I am learning to invest in stock market, and I have just finished reading this book:
One Up on Wall Street, by Peter Lynch
Lynch is a former fund manager. He shares many similarities with Warren Buffet – both of them are long term investors who ignore short-term market fluctuation; both of them invest in companies, not in the market.
However, Lynch differs from Buffet in some other ways. Buffet likes to invest in companies with durable competitive advantages. Such companies would have very good track record; they would have been profitable for many years. The problem is: stocks of such companies won’t come cheap.
Lynch, on the other hand, groups companies into 6 categories – slow growers, stalwarts, fast growers, cyclicals, turnarounds, and asset plays. He has devised a strategy for each of these categories.
Lynch likens a potential fast grower to Harrison Ford. The Hollywood superstar was a carpenter before he joined the cast of Star Wars. A stalwart, on the other hand, is like a lawyer. A lawyer’s wagers, while high, don’t come close to Ford’s income.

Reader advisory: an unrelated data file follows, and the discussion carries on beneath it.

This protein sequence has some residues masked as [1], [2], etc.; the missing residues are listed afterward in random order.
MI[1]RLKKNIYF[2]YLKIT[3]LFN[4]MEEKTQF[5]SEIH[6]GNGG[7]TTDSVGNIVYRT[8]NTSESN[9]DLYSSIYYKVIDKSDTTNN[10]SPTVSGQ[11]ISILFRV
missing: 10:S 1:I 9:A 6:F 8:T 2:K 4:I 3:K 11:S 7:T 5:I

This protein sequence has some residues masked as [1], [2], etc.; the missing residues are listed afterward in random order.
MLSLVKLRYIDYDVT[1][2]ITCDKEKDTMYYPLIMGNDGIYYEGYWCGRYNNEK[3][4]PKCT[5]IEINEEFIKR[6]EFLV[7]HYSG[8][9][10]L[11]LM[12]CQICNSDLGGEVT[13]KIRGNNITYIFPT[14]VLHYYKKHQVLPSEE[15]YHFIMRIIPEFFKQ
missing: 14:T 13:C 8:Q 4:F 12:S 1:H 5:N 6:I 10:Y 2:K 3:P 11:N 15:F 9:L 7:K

In his book, Lynch guides on how to pick a winner, when to buy, when to sell etc…
After reading my post up to here, some of you are probably getting excited, and want to get a copy of this book. Those who have read this book may want to resign from your job and become a full-time investor. But let’s be realistic, can you become a millionaire by investing in stocks?
Let’s say your initial capital is RM10,000, and you invest in just one security. (Few people put all their eggs in one basket!) Within five years, the price of this stock rises by 10-fold. Your investment now values at RM100,000 – not bad at all! Even so, you’re still just a 0.1 millionaire.
I have invested in a few stocks, but I still can’t retire, yet…